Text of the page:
According to the University of Michigan’s Monthly Survey of Consumers, consumers’ sentiments improved in October. That represents a 2% month-over-month increase.

At 59.8%, consumer sentiment might seem rock solid, but it has dropped by 17% since this time last year. That’s due to increased gas prices in recent weeks, rising inflation, and unaffordable housing.

12. NFIB Small Business Optimism Index

The NFIB’s monthly Small Business Optimism Index increased by 0.3 points in September to 92.1. However, the index has been lower than its 48-year average for the past nine months in a row.

13. Housing Starts

As a result of higher borrowing rates and high prices, home construction declined by 8.1% from August. Developers are understandably cautious about taking on too much work in light of these factors.

14. NAHB Home Builders Index

The October reading fell to 38 on the Home Builders Index, showing that most builders consider the housing market weak. That has led to higher mortgage rates and a drop in the number of new single-family homes under construction.

Final word

Even though the economy isn’t technically in a recession, things aren’t looking great. Most of the key indicators above show a worrying trend in the economy. Still, not all the data points provided above give equal weight in determining if the US is experiencing a recession. Low unemployment and many available but unfilled positions have made the labor market the economic engine of the country. At the same time, consumers are handling rising inflation better now than they were earlier in 2022. The real estate and stock markets are both performing abysmally.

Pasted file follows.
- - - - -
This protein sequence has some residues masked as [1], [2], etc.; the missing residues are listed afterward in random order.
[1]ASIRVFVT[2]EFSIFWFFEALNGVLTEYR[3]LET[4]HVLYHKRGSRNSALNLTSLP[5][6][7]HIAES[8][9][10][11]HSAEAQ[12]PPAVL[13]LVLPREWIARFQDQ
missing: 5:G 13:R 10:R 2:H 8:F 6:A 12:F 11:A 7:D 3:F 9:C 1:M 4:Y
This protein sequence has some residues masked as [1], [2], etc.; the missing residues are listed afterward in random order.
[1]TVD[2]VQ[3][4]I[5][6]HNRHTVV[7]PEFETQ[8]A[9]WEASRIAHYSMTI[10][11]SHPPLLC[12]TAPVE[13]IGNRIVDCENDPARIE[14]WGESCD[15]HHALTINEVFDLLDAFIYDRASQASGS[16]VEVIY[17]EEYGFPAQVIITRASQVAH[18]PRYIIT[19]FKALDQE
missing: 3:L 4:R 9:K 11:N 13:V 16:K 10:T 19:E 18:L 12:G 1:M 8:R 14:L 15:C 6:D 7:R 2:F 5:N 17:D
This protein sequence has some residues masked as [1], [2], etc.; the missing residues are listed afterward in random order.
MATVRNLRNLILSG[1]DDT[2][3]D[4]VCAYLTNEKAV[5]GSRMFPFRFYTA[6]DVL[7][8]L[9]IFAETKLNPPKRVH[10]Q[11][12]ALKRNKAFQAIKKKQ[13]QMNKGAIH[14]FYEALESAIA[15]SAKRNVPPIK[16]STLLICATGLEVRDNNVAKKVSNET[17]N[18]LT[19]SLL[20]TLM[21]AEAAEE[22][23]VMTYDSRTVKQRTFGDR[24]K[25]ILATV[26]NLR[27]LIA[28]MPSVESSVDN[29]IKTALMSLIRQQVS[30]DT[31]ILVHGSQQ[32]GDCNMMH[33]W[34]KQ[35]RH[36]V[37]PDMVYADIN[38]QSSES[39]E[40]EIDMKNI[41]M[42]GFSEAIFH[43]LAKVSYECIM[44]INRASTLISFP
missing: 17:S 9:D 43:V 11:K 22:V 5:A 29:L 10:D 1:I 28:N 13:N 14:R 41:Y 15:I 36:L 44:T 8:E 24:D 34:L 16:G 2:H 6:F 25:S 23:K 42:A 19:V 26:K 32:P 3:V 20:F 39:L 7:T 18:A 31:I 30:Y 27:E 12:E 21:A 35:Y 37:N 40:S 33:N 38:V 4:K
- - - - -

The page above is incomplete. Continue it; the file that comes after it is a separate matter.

By Gurpreet Singh Padda, MD, MB

Categories
Real Estate

9 Things Help Investors Thrive During Real Estate Recessions

There is a concern among many investors in real estate about the possibility of a recession in light of recent economic uncertainties and how that will affect the real estate market.

In most economic downturns, people lose jobs, and mortgage rates typically go higher than most can afford, crippling their ability to purchase properties. But that doesn’t always spell doom for real estate, so here’s a look at how a real estate investor can survive, or even thrive, during a recession.

1. Branding and Marketing

The best way to survive a recession is to keep marketing your brand. It’s about building a brand that stands out from the crowd.

Branding isn’t just about getting customers to recognize your business; it’s about getting customers to keep coming back for more business as you have established yourself as a reputable brand. One of the best ways to achieve this is through positive marketing.

While most businesses would understandably cut down on marketing during an economic downturn, that’s the perfect time to rump up your marketing efforts, as it has healthy returns. For instance, the return on investment (ROI) for email marketing is $36 for every $1 spent. Here’s what you stand to benefit from good marketing and branding: